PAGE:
Category: School Funding Reform

AWMJGBPEORIA – State Sen. Andy Manar, D-Bunker Bill, and state Rep. Jehan Gordon-Booth, D-Peoria, joined local school superintendents and community leaders on Wednesday, Aug. 9, to discuss the devastating consequences that the governor’s veto of education funding reform would have on Peoria schools.

“Without Senate Bill 1, poor and middle-income schools will continue to suffer,” said Gordon-Booth. “Because of this hurtful amendatory veto, rural schools will be expected to keep functioning without sufficient resources. Downstate districts, like mine, will continue to lose money. Peoria Public Schools loses $1 million under the amendatory veto, even when more money is invested in education, because the formula is broken.”

Senate Bill 1, which creates an equitable school funding plan, would have fixed the state’s broken education funding system, and ensured that every school in Illinois saw increased funding. Despite his agreement with 90 percent of the legislation, Gov. Rauner issued an amendatory veto of the legislation, and cut funding to over 550 school districts, including Peoria School District 150.

Manar noted that Rauner’s introduced changes to Senate Bill 1 would punish schools for enrollment declines, thwart local economic development efforts and bar school districts from claiming voter-approved tax cap adjustments. These provisions unfairly harm downstate Illinois’ least-funded schools the most, including many here in central Illinois.

“I remain hopeful that we can find a path to a reasonable compromise to reforming Illinois’ worst-in-the-nation system for funding public schools,” said Manar, the sponsor of Senate Bill 1 and a longtime advocate for fixing the state’s more than 20-year-old school funding formula.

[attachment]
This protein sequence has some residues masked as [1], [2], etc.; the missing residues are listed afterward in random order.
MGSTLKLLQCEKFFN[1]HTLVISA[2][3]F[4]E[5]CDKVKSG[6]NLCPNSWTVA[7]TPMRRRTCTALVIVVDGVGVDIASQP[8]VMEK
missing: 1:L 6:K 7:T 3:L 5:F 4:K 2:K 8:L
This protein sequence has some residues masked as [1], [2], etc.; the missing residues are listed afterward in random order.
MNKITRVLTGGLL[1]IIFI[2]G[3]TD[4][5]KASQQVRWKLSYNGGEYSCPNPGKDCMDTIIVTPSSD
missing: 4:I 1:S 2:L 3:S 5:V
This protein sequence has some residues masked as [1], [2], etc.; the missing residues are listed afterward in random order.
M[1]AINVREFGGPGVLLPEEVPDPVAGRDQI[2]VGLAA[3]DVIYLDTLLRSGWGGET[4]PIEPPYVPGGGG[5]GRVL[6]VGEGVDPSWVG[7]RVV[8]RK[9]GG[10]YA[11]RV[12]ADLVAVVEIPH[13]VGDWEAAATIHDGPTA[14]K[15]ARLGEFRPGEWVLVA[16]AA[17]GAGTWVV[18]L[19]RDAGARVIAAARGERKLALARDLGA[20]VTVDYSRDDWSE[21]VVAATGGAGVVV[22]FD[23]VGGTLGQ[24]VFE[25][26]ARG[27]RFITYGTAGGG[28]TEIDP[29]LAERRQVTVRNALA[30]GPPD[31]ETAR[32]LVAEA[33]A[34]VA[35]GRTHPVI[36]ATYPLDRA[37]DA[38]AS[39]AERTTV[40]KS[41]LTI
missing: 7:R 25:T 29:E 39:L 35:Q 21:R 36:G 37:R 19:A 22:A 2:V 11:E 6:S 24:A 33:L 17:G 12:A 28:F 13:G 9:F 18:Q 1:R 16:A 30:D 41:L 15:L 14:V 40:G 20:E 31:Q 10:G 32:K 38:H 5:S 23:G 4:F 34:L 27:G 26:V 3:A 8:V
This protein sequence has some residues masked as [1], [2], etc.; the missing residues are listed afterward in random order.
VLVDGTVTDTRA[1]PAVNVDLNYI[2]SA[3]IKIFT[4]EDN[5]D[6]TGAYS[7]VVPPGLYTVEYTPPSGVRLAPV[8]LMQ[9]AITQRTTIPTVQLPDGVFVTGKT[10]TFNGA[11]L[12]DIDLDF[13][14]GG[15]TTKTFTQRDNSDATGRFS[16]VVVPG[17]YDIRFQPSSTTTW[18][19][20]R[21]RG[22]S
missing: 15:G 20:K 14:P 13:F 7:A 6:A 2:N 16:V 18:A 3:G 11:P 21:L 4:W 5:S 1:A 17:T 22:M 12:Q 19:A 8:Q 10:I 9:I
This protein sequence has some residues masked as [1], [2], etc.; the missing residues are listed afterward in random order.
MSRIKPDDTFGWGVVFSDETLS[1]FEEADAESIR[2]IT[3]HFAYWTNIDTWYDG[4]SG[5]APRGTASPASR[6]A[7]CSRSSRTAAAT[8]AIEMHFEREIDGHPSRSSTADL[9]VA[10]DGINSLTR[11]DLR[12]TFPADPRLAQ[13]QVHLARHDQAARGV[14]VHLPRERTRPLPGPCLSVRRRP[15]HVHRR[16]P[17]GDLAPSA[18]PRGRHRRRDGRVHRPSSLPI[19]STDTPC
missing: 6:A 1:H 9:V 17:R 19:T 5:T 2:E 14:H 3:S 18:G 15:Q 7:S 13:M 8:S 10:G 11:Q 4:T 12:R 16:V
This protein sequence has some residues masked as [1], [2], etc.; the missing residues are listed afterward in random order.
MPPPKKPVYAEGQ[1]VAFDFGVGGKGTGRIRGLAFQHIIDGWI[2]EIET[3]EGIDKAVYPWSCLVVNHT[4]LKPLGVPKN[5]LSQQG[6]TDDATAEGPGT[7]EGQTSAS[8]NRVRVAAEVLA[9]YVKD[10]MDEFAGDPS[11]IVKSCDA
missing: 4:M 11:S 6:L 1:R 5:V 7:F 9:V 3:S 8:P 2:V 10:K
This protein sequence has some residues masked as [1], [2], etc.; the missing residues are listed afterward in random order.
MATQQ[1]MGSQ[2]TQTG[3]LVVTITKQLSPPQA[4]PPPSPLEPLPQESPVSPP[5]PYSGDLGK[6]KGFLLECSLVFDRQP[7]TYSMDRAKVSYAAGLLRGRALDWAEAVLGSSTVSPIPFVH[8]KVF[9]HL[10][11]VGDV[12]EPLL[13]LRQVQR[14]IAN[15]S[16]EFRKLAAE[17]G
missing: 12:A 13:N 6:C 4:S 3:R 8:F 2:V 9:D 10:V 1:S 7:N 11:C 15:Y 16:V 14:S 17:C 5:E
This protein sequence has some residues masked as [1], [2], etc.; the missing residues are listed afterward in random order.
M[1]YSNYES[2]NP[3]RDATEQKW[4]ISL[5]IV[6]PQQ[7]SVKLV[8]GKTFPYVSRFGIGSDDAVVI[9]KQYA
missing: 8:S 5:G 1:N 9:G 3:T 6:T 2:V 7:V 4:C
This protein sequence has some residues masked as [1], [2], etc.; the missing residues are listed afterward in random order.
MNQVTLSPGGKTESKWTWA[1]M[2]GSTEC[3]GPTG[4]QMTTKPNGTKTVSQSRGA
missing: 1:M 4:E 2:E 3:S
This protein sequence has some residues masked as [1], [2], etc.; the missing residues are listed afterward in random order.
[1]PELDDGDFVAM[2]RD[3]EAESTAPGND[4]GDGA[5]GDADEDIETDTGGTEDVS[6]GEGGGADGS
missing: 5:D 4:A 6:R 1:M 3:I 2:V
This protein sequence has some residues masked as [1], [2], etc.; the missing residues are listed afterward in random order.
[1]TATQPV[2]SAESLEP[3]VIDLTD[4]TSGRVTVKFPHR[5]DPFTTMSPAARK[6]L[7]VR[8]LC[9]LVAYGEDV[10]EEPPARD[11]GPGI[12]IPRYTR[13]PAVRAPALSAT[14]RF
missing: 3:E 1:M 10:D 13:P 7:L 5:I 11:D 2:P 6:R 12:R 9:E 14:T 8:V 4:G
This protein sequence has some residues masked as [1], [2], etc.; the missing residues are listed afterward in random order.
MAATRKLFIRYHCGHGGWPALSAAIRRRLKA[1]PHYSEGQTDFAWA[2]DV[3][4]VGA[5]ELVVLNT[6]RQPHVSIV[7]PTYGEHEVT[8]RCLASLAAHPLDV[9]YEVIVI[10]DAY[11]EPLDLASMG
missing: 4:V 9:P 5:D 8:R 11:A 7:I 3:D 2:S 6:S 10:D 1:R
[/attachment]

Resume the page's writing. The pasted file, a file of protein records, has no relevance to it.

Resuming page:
“One way or another we’re going to get this done. But fair school funding cannot include the economy-killing provisions that target central and southern Illinois communities that Gov. Rauner attached in his veto of Senate Bill 1.”

Category: School Funding Reform

ManarVand08092017VANDALIA – Schools in Vandalia, Ramsey, St. Elmo, Shelbyville, Effingham and Teutopolis are among those that would receive less state funding than they do now under Gov. Bruce Rauner’s changes to a landmark school funding reform measure that he vetoed last week.

Rauner’s veto would punish schools for enrollment declines, thwart local economic development efforts and bar school districts from claiming voter-approved tax cap adjustments.

Schools in Fayette, Shelby and Effingham counties would be most affected by the provision Rauner inserted into Senate Bill 1 affecting tax increment financing, or TIF, districts.

Fayette County has seven TIF districts, Shelby County has three and Effingham County has eight – all designed to turn around blighted properties and spur business development that might not otherwise occur.

The governor, however, has accused communities of using this long-standing economic development tool to hide local property tax wealth to get more state funding for schools. His veto of Senate Bill 1, school funding reform legislation, calls for having the state pretend TIF districts don’t exist so that local schools will qualify for less state aid.

Read more: Fayette, Shelby, Effingham County schools lose under Rauner’s veto

Category: School Funding Reform